Roger Hendricks Simon in Love in Kilnerry (Photos: Archway Pictures)

By Matt Brunson

★★ (out of four)
DIRECTED BY Daniel Keith
STARS Daniel Keith, Kathy Searle

While many of the best movies manage to satisfy viewers from 1 to 100 (well, give or take a dozen years), others are obviously created with certain age groups in mind. I imagine the makers of, say, The Oogieloves in the Big Balloon Adventure didn’t really expect anyone over the age of 5 to warm up to their film. Similarly, here’s Love in Kilnerry to target the other side of the age demographic: It’s hard to imagine many under the age of 65 being blown away by this.

It’s obvious that writer-director-star Daniel Keith (adapting his own play) means for Love in Kilnerry to be a Yankee descendant of those beloved British/Irish/Scottish hits from decades past, those quirky comedies focused on the eccentric residents of (usually) small towns surrounded by plenty of countryside. There’s Local Hero and The Full Monty and Waking Ned Devine and Calendar Girls and Kinky Boots and on and on and on. A high percentage of movies in this vein worked because the filmmakers applied the quirkiness with just the right light touch. But with this new release, the whimsy is flimsy and forced, and this overreaching and occasionally overbearing stance too often leads to grimaces rather than grins.

The plot concerns the members of a small New England town learning from an EPA flunky (Debargo Sanyal) that a change in their water supply, a necessity due to it becoming tainted by the local chemical plant, might produce an unexpected side effect: It increases the sexual libido of anyone who drinks it. Since the town is largely populated by senior citizens, that becomes a concern for a number of reasons. But as time passes, all the residents save one — the repressed sheriff (Keith) — lighten up and welcome the heretofore secret loves and sensual longings that have been brought to the forefront by the contaminated water.

Debargo Sanyal (back) and James Patrick Nelson

It doesn’t take a college degree — heck, it might not even take a kindergarten “graduation” certificate — to guess the big twist that will make its presence known toward the end, but such an obvious denouement is often expected in this type of tale. What’s more damaging are the exaggerated comic beats that are dialed up to 11, thanks to both the oversized performances and too many scenes in which the broad humor falls flat. The acting is more suited to the stage than the screen, with no filters on several of the cast members. An exception is Tony Triano as the town mayor; he locates the right frequency at which to play his often excitable character and in the process delivers the film’s best performance.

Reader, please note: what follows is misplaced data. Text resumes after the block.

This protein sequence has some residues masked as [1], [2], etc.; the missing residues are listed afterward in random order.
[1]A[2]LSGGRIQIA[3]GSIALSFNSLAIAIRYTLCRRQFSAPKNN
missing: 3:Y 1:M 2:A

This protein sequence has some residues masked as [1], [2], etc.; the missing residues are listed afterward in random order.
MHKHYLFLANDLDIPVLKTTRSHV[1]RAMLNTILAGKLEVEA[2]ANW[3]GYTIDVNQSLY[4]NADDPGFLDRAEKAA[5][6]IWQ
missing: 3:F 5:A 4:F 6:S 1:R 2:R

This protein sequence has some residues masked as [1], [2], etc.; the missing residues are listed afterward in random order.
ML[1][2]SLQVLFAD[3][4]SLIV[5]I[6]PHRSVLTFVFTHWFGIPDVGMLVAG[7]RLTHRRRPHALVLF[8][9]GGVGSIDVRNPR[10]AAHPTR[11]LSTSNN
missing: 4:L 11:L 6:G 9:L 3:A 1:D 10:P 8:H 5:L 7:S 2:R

But did we really need a groan-worthy scene in which the mayor and the priest (James Patrick Nelson) get into a physical skirmish? Or a painful sequence in which a local shopkeeper (Kathy Searle) stutters and stammers even more than a Woody Allen character as she makes awkward conversation with the sheriff? (There’s even the moldy moment when she thinks he must be gay because he doesn’t seem interested in women.) Or when the priest decides that he can be closer to God as a nudist and stands naked (except for his collar, of course) in front of the entire congregation? (Even in the context of a comedy, there’s something a bit … creepy about this.) There are many scenes like these, both undernourished and overcooked.

On the positive side, there’s a handful of sequences that work as intended, such as the bit where the priest is listening to two confessions simultaneously. And the film’s sex-positive messaging is appreciated, even if one must endure jokes about private parts covered by cobwebs. As noted above, it’s the sort of movie that will play like catnip to elderly audiences, who will embrace its seasoned characters, its broad humor, and its conservative approach to potentially risqué material. In other words, despite the subject matter, it’s still much closer to On Golden Pond than to the adults-only spoof On Golden Blonde.

(Love in Kilnerry is playing in limited release around the country.)

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